I’m not a huge fan of Donald Trump. I’ll admit that. Trump is the classic case of a guy born on third base who thinks he hit a triple.
In the early 60s, my grandparents sold their little Cape in Laurelton, Queens and moved to Trump Village in Brooklyn. This huge and unwieldy cluster of co-op apartments, erected for the middle class a few blocks from the ocean in Brighton Beach, was built by The Donald’s dad, Fred.
I’ve got nothing against Fred. My grandparents were glad to have this apartment to call home.
On the other hand, I remember stories of Donald as a landlord, doing his best to make life difficult for older residents in luxury Manhattan buildings, renting at below market rates under New York City’s controversial rent control laws¹. He didn’t come off as a sweetheart to me. In fact, he came off with no heart to me.
Can I maintain a dislike for decades? I guess so.
The reason I bring this up tonight is because Helaine and I are sitting here watching the Olympics. A few moments ago a promo for The Apprentice came up, with video of Donald’s beautiful 727.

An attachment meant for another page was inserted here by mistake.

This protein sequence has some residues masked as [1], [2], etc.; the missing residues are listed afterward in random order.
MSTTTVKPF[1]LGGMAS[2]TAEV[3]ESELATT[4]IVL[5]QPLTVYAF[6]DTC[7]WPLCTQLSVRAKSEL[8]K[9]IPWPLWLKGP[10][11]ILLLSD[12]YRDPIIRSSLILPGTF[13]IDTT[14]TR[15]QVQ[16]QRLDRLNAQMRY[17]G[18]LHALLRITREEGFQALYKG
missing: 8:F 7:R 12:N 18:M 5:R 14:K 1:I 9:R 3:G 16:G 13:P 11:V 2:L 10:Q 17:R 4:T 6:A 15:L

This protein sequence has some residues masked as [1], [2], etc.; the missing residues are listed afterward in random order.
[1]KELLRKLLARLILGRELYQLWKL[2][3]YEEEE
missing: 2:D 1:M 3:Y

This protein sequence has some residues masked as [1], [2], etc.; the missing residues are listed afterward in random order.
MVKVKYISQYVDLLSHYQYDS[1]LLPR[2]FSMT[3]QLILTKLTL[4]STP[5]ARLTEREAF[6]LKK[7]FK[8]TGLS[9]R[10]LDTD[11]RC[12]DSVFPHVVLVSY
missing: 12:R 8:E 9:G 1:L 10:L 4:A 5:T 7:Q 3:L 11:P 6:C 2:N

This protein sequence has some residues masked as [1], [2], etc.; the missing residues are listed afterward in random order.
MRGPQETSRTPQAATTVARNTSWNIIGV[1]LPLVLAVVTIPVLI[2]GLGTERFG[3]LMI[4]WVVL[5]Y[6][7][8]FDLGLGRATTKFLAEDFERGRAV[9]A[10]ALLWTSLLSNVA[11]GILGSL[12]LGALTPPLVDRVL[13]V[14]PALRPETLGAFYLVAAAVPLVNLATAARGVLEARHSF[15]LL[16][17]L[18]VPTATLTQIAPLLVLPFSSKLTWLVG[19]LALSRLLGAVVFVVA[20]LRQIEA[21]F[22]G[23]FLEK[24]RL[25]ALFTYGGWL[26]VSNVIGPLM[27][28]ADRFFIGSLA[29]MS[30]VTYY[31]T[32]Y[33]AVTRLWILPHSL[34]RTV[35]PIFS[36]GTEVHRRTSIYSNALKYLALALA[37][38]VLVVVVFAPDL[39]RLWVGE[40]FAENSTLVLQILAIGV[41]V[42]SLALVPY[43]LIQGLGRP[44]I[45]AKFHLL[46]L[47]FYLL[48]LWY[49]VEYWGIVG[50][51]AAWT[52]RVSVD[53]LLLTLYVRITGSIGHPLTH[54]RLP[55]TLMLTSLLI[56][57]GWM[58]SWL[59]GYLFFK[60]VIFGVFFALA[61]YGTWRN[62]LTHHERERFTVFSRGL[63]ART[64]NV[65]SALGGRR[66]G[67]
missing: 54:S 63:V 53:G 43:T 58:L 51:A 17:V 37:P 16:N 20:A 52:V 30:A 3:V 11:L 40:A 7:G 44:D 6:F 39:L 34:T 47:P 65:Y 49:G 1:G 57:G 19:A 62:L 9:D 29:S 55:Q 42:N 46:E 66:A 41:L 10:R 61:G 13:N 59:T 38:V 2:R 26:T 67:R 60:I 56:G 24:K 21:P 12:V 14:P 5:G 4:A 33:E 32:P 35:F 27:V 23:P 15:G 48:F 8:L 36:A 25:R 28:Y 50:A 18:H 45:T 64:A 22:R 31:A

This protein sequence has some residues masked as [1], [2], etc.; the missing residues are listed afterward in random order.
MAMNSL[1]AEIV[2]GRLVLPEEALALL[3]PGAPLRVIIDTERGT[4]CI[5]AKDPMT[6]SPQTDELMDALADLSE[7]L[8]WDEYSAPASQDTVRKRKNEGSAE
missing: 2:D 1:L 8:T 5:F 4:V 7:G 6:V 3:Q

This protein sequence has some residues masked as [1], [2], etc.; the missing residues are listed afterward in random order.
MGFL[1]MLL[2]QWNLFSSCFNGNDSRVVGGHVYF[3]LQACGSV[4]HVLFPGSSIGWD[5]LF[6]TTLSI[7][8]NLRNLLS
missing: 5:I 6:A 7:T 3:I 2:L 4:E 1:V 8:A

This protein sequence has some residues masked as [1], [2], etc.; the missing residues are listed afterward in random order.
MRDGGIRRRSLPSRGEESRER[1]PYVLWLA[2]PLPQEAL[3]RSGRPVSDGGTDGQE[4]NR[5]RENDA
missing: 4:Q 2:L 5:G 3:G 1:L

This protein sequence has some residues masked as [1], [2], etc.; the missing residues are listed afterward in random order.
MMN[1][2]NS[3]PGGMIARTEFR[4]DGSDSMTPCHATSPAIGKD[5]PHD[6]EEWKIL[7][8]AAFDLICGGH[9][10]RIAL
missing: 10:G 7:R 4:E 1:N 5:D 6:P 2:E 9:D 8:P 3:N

It struck me funny that it’s Trump’s plane, because the callsign is VP-BDJ. All US registered planes begin with “N”. The “VP” designation means it’s registered in a British Overseas Territory.
There are loads of photos of VP-BDJ – and it’s a beaut. The shining colors belie the age of this airplane, first delivered to American Airlines a few days before I turned 18–back in 1968!
My question: Why is this plane, Donald Trump’s plane, registered outside the United States? It seems to be based at LaGuardia Airport in New York. I hope it’s maintained there… crewed there… certified there… taxed there. I suspect it’s not.
I hate it when success is built on avoidance rather than accomplishment. That’s what I’m scared of here.
¹ – When I went to double check the facts about Trump, an entry of mine came up first in the Google search! Did I have it wrong? Was I sustaining my own cruel fable about Mr. Trump?
As it turns out, a deeper search found this revealing story, published in the New York Times on June 4, 1983.